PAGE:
Formats available: hardcover, paperback, large print, ebook, audiobook
Published by One World on October 3rd 2017
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A sweeping collection of new and selected essays on the Obama era by the National Book Award-winning author of Between the World and Me
"We were eight years in power" was the lament of Reconstruction-era black politicians as the American experiment in multiracial democracy ended with the return of white supremacist rule in the South. Now Ta-Nehisi Coates explores the tragic echoes of that history in our own time: the unprecedented election of a black president followed by a vicious backlash that fueled the election of the man Coates argues is America's "first white president."
But the story of these present-day eight years is not just about presidential politics. This book also examines the new voices, ideas, and movements for justice that emerged over this period--and the effects of the persistent, haunting shadow of our nation's old and unreconciled history. Coates powerfully examines the events of the Obama era from his intimate and revealing perspective--the point of view of a young writer who begins the journey in an unemployment office in Harlem and ends it in the Oval Office, interviewing a president.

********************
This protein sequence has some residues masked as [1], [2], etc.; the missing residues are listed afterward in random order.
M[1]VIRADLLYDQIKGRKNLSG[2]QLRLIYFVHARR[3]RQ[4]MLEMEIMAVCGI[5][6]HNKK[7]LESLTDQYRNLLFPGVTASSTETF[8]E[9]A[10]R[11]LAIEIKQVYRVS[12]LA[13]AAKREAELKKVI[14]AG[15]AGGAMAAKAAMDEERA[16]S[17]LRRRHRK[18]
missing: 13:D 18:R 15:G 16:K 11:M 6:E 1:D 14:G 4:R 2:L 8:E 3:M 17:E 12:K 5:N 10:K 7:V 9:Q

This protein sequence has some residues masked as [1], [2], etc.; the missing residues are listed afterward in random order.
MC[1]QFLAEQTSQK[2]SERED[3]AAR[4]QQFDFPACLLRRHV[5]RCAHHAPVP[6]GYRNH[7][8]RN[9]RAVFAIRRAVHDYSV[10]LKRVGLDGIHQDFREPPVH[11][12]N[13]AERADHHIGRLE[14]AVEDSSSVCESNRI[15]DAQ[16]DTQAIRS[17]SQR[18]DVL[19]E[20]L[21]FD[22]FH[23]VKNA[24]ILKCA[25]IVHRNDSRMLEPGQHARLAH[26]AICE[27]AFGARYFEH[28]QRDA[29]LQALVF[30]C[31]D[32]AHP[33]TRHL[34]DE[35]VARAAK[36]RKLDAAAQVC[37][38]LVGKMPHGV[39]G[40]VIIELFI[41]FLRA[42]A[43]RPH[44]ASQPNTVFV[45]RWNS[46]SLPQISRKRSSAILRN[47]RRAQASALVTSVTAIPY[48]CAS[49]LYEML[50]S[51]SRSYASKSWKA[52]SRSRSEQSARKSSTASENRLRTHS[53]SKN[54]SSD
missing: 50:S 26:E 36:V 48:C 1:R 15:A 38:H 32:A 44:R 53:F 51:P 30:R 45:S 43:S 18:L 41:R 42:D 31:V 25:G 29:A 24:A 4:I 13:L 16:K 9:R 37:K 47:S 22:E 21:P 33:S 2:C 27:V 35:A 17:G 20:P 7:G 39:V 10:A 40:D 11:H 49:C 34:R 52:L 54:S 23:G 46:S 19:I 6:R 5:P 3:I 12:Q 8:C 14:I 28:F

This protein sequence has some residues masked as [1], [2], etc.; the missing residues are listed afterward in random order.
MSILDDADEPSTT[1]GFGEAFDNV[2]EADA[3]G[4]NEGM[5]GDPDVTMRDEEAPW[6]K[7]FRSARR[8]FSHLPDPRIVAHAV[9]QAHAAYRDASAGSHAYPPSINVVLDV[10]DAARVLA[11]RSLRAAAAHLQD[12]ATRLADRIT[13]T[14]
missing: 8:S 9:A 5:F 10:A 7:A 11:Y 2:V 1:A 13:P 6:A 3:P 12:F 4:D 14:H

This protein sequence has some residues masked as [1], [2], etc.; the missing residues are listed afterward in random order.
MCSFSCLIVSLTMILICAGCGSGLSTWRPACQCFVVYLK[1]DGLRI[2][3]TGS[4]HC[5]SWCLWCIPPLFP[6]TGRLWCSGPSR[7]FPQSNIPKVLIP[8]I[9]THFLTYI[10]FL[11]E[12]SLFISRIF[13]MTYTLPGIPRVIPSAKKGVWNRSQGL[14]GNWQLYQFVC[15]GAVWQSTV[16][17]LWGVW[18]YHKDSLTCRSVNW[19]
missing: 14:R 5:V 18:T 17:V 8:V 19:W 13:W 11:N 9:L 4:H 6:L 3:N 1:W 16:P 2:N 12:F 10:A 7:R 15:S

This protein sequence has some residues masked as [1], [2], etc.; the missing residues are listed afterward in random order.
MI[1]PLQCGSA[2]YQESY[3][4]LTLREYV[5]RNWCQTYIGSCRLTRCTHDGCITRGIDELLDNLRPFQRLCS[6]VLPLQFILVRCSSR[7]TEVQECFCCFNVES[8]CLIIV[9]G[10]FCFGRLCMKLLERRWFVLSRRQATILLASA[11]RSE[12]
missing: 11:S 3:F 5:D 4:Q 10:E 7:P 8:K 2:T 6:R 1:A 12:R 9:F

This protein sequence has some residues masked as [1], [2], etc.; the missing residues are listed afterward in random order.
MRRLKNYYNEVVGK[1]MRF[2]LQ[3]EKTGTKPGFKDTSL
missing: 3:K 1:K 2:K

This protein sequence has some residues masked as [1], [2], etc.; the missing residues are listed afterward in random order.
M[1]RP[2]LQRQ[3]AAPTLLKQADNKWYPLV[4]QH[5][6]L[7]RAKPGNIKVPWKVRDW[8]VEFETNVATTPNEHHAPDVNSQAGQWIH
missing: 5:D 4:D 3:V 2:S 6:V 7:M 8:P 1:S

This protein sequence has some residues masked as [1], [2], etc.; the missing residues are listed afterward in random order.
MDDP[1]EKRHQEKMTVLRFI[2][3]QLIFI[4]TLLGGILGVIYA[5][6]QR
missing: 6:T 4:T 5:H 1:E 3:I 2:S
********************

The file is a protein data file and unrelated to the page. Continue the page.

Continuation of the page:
We Were Eight Years in Power features Coates's iconic essays first published in The Atlantic, including "Fear of a Black President," "The Case for Reparations," and "The Black Family in the Age of Mass Incarceration," along with eight fresh essays that revisit each year of the Obama administration through Coates's own experiences, observations, and intellectual development, capped by a bracingly original assessment of the election that fully illuminated the tragedy of the Obama era. We Were Eight Years in Power is a vital account of modern America, from one of the definitive voices of this historic moment.